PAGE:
Predicting personality in adulthood from college MMPI scores: implications for follow-up studies in psychosomatic medicine.
To assess the long-term predictive utility of Minnesota Multiphasic Personality Inventory (MMPI) content scales, 1,960 individuals who had completed the MMPI in college in 1964 or 1965 were administered two measures of adult personality, the NEO Personality Inventory (NEO-PI) and the Cook and Medley MMPI Hostility scale, in 1988. A comparison group of 274 men and women in the Baltimore Longitudinal Study of Aging were given both MMPI and NEO-PI between 1981 and 1987. Predictive correlations between MMPI scales and NEO-PI factors were qualitatively similar to concurrent correlations, but approximately half as large in magnitude. Theoretically, these correlations were interpreted to mean that about half the variance in basic dimensions of personality is stable from college age into middle adulthood. Practically, the relatively modest correlations suggest that predictive studies of medical outcomes probably require large samples, and that baseline data from adults (e.g., over age 30) may be more useful for future studies. The combination of stability and change suggests that the decade of the 20s may be a particularly fruitful time to conduct research on interventions to alter personality and their effects on health outcomes.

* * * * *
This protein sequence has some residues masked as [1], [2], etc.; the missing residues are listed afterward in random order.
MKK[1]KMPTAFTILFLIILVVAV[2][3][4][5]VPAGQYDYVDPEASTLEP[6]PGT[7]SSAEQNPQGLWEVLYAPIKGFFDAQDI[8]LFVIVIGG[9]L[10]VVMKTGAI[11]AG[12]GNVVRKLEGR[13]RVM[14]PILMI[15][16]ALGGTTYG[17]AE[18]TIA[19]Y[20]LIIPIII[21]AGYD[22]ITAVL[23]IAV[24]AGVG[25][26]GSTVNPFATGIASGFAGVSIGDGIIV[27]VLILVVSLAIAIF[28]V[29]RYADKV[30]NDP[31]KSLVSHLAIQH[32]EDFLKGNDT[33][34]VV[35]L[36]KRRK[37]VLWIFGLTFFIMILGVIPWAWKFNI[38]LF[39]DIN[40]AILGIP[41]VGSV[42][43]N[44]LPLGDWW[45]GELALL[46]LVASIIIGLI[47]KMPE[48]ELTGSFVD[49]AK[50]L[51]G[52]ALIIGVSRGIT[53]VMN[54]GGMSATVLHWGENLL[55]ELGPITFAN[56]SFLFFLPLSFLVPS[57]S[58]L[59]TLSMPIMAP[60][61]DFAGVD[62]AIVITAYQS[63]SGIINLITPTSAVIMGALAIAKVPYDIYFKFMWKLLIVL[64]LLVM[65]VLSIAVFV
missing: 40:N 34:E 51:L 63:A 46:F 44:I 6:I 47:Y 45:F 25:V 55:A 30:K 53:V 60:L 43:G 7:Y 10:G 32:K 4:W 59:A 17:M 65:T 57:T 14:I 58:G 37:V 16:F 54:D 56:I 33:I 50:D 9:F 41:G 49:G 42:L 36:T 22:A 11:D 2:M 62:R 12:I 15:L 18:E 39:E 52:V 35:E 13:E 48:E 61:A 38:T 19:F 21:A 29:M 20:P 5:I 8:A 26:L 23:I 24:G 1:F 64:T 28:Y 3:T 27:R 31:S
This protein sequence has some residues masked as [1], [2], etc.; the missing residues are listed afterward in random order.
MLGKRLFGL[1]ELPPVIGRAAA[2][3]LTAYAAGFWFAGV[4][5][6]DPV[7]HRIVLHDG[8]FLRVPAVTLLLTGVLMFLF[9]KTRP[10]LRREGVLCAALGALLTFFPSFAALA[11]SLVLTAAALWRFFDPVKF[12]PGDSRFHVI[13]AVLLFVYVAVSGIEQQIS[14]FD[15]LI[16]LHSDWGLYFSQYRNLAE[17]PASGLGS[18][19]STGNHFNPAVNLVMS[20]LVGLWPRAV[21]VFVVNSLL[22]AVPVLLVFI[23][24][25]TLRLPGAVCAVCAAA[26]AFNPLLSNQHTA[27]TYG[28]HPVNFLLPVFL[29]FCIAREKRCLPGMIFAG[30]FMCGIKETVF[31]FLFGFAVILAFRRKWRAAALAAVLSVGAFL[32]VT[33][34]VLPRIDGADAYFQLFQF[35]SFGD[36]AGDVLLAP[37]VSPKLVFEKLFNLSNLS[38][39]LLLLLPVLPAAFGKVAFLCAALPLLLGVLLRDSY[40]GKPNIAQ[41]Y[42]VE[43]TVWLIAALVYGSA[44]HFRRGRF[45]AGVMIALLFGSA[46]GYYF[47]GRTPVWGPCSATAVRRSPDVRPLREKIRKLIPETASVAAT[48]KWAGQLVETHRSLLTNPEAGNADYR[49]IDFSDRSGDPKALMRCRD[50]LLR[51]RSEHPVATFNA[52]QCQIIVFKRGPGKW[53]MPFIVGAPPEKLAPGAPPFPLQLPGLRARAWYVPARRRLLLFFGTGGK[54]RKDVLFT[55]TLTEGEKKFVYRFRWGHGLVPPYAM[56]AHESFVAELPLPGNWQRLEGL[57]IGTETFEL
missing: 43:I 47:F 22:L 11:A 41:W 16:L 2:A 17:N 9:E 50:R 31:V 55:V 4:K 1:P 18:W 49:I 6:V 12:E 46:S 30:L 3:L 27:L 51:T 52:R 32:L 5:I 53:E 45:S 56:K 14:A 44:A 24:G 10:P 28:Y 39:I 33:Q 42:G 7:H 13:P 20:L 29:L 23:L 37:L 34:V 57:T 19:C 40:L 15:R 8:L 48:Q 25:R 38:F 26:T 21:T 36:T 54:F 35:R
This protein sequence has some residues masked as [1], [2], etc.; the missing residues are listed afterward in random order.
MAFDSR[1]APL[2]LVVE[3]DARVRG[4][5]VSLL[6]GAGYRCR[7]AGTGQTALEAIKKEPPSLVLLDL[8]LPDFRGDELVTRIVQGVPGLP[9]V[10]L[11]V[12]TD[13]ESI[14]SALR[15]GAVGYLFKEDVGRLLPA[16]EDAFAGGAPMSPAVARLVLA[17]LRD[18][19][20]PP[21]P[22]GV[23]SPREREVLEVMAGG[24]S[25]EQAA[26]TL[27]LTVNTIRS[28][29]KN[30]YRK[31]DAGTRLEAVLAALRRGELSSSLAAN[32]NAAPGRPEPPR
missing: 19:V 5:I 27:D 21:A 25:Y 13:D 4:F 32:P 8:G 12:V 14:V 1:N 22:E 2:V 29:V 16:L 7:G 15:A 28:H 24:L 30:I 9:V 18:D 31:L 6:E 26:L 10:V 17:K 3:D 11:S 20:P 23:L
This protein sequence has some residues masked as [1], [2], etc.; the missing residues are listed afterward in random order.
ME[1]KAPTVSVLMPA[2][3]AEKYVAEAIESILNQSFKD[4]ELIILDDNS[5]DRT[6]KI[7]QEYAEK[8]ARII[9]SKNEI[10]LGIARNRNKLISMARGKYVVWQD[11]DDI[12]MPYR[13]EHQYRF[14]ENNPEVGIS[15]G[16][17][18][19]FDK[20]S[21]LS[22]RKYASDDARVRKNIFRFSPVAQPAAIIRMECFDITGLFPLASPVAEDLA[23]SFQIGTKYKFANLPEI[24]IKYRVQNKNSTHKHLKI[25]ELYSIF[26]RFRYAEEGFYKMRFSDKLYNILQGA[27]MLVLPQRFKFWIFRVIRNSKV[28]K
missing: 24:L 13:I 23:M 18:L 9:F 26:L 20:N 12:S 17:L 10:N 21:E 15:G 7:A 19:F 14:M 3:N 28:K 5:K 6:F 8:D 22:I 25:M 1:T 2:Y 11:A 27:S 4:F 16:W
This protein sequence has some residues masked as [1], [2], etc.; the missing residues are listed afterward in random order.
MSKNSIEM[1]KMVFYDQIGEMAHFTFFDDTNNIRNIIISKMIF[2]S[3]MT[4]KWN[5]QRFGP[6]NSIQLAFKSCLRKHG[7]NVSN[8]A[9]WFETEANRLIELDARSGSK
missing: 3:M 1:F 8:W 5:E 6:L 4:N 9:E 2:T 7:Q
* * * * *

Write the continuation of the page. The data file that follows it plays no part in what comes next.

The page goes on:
Siegler, IC; Zonderman, AB; Barefoot, JC; Williams, RB; Costa, PT; McCrae, RR
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